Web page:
Eddie’s name resounded through the melodies of folk dancing for years before I met him. Indeed, I aske
d for a few years “Who is Eddie Jones? The foolishness of youth and lack of knowledge about the giants amongst the early pioneers. It seems that Eddie heard of this and in the National Eisteddfod at Dyffryn Lliw 1980 after he’d given Cwmni Dawns Werin Caerdydd the first prize, he announced with a wide and good natured grin,”They know who Eddie Jo
nes is now!”
Eddie was a man with a wide knowledge and great love for the “pethau”, those things that are intrinsicaly
Welsh. His contribution to the work of the Urdd and the education of the children of Wales was extensive, especially in the field of religious education. As his daughter Nerys Ann states in her tribute to him in “Y Tincer”, the oath of the Urdd,
I will be faithful to Wales and worthy of her,
I will be faithful to my fellow man whoever he may be,
I will be faithful to Christ and his love.
were the foundations of his life. This is clearly to be seen in his eight contibutions to “Caneuon Ffydd”, the Songs of Faith.
However, in the world of the dance his contibution and application was heroic. I have no idea how he could create so much. He saw a gap in the provision of dances that existed and proceeded to fill that gap with a series of dances. He created a volume of dances, ”Screaming Wheels” to be performed by those wheelchairbound, and others named after villages or areas in Wales and in this way he answered the needs of many an eisteddfod committee.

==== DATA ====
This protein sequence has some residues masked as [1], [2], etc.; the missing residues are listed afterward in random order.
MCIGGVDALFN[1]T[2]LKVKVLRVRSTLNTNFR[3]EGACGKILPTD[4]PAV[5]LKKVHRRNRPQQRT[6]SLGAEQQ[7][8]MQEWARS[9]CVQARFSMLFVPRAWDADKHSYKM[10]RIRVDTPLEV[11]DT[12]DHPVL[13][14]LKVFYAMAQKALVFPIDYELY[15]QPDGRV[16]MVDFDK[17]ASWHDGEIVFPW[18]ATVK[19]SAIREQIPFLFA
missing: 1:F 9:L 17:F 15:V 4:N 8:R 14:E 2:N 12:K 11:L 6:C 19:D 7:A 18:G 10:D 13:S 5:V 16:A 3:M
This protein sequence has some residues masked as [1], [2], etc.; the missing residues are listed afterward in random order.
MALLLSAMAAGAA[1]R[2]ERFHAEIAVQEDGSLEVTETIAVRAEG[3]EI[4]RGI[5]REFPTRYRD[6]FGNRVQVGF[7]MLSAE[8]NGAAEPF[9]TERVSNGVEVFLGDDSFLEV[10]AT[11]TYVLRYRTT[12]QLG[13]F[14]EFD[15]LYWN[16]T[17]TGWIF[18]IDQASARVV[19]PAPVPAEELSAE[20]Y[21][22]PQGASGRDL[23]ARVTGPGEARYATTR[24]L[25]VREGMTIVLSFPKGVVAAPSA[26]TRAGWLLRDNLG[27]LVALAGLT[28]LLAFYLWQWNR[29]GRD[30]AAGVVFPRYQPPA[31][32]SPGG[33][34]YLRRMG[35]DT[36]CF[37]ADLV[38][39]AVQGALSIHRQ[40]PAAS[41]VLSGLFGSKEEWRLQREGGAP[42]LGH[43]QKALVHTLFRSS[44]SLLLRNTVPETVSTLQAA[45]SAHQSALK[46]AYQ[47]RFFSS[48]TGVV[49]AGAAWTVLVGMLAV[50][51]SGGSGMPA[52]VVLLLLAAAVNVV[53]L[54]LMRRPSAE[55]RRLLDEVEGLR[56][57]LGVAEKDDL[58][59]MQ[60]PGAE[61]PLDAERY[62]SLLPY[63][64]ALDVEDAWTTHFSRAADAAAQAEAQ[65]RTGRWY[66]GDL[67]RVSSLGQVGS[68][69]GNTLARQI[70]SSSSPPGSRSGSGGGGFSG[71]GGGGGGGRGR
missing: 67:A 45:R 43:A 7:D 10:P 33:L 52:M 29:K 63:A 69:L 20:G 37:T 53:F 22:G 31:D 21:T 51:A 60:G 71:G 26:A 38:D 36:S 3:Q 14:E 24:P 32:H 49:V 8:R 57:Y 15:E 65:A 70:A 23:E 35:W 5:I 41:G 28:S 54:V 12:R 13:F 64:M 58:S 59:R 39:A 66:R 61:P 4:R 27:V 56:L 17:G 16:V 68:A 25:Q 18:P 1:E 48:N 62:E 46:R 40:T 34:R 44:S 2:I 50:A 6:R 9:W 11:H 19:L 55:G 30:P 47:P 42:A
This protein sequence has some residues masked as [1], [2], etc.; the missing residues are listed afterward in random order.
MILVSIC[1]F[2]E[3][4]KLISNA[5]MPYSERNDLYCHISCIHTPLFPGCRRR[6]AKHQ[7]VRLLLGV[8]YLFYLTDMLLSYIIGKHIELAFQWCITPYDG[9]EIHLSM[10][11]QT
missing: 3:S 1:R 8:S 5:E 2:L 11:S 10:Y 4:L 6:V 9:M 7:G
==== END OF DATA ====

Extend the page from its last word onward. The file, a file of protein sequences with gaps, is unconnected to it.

For years he edited booklets for Cymdeithas Genedlaethol Dawns Werin Cymru, not only did he edit them but he also raised the money to publish them. In this he co-worked with John Mosedale and a number of valuable volumes were re-published, updated and re-edited amongst them, Llanofer Dances, Twentieth Century Dances and Nantgarw Fair Dances. The years of research bore fruit in the notes that went with these volumes. In this field his knowledge of William Jones and the Llangadfan Dances was, and is, the basis of many a discussion and interesting conversation. His booklet on Williams Jones is a piece of masterly research and to me the first point of reference in beginning any attempt to inerpret what old William saw as he watched “Roaring Hornpipe” and the others and tried to note them down.
Wales lost one of her best when she lost Eddie. We dancers lost a friend, a gentleman and one who danced the steps. Oh yes, I now who Eddie Jones is now.